By Hayatullah Amanat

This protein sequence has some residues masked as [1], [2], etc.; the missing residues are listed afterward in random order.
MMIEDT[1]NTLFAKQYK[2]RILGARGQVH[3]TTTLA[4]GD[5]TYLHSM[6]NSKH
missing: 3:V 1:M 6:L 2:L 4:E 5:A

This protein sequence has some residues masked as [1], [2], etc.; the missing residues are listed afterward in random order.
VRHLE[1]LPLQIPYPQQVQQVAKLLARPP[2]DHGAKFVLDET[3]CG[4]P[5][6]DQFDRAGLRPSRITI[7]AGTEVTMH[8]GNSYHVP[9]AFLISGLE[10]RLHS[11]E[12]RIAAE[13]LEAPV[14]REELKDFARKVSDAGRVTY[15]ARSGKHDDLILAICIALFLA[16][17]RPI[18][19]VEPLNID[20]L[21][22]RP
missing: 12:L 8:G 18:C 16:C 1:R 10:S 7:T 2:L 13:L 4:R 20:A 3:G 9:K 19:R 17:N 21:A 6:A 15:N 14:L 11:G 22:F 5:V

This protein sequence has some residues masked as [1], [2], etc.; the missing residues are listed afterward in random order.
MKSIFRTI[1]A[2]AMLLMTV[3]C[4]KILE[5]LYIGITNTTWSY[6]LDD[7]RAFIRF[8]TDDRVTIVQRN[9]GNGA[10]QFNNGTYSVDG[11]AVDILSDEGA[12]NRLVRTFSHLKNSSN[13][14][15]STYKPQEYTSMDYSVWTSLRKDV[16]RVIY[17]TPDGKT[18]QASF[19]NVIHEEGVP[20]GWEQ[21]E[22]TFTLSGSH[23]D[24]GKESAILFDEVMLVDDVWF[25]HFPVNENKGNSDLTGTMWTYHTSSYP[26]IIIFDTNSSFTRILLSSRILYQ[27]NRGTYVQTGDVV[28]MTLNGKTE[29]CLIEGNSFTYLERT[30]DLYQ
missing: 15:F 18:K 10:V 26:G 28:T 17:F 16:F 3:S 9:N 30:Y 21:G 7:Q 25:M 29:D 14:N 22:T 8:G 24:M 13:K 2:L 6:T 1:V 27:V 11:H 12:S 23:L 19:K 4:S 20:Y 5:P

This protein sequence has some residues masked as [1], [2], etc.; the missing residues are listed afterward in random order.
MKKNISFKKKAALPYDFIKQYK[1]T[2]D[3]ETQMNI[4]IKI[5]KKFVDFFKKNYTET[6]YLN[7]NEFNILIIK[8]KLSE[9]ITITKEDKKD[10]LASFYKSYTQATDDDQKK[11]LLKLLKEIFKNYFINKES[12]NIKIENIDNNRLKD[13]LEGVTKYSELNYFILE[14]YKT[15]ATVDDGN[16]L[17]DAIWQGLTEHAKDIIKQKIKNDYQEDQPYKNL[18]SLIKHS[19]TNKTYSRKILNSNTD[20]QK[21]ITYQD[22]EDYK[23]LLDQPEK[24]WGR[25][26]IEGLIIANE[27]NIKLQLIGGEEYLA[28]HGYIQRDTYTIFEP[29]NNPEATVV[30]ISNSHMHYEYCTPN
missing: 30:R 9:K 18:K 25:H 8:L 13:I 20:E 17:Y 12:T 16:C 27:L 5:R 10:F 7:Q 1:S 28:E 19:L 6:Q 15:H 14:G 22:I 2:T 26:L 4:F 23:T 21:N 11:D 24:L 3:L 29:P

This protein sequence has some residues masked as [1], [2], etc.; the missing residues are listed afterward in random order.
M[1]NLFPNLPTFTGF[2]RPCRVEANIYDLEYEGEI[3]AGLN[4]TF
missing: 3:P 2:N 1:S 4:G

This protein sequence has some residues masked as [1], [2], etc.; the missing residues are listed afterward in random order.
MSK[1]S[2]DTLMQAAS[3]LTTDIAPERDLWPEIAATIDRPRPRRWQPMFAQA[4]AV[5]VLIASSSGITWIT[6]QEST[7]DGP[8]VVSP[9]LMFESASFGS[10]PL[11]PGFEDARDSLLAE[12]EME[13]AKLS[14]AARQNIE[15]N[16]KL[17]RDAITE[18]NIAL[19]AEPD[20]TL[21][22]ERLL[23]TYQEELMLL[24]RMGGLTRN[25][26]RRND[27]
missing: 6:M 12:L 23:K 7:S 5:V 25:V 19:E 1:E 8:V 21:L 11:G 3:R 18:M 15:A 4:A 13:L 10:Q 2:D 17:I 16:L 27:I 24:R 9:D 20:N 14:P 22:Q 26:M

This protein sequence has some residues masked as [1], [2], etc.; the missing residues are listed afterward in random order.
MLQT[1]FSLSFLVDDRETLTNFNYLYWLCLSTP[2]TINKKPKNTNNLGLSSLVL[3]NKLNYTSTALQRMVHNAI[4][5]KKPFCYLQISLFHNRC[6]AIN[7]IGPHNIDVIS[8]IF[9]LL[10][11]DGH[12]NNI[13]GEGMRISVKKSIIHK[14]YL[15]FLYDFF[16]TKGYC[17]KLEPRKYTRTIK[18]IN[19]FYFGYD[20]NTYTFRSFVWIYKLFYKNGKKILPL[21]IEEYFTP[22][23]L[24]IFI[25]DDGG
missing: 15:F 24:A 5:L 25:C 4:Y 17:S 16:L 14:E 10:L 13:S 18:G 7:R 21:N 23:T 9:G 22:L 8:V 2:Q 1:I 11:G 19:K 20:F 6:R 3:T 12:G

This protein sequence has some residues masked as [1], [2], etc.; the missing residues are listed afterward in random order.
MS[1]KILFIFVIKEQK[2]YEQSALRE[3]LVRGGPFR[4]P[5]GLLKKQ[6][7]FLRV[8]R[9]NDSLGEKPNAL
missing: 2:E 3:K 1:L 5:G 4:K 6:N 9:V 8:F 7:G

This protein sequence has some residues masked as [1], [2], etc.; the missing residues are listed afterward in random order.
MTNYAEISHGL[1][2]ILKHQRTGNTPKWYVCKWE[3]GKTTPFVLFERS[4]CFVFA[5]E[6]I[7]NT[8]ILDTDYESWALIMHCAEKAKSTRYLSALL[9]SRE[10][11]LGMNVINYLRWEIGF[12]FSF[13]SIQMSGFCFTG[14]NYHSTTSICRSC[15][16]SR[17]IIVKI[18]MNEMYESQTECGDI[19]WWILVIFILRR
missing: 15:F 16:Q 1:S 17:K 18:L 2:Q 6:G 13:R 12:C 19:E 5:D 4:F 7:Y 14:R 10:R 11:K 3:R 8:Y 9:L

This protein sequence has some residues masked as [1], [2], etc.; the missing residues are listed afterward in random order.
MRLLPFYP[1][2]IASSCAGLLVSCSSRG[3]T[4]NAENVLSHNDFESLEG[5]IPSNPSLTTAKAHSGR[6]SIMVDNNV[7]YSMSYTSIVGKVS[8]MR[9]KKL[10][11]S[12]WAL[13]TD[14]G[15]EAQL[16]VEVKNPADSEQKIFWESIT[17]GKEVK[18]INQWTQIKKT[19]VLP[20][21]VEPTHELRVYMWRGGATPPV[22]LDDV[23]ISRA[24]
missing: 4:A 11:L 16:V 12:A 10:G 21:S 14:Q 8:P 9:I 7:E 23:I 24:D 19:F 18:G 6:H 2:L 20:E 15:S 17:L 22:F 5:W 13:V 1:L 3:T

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Oct. 28, 2022 (CTV Network) – A new poll conducted by RBC reveals that there is a significant understanding gap between parents and young people on personal finance. The poll, which surveyed both parents and young people aged 18 to 24, showed that the majority of young people (59 percent) were “very” or “extremely” in favor of -invest in their money in particular, because they face high prices and rising housing costs. Young people said they can be confident that they can save (83 percent) and invest (60 percent), and have a greater sense of financial responsibility (82 percent). Jason Storsley, senior vice president of everyday banking and consumer growth at RBC, said, “They have both an optimistic and positive view of the future, acknowledging the constraints but looking to take advantage of the opportunity. regain more power than they are given credit for.” and news release. The study also found that many young people are taking steps to achieve long-term financial goals while parents may not be aware that they are doing so. For example, when it comes to financing a home or retirement, one-third (32 percent) and one-fifth (19 percent) do. However, only 23 percent think their children are saving for a home and 12 percent for retirement. The research findings also show that the majority (83 percent) of young people see financial stability as a key to overall happiness. In addition, 83 percent said they need more information and support for money management and 68 percent feel very strongly. The RBC survey also revealed that more than 70 percent of young people see the cost of living as their biggest challenge following inflation and saving money for a home while parents say the main issue Their challenge as youth is to find a job that pays well, to find a job. they like and save for delivery. Additionally, 68 percent of young adults said they expect to travel on the side to supplement their income and 51 percent said they expect to be self-employed and He was a businessman at some point. However, only 44 percent and 35 percent of parents, respectively, said they knew their children would use this business method. The survey was conducted on June 16 and 21 of this year and involved 1,018 young Canadian adults and 510 parents who were randomly selected.
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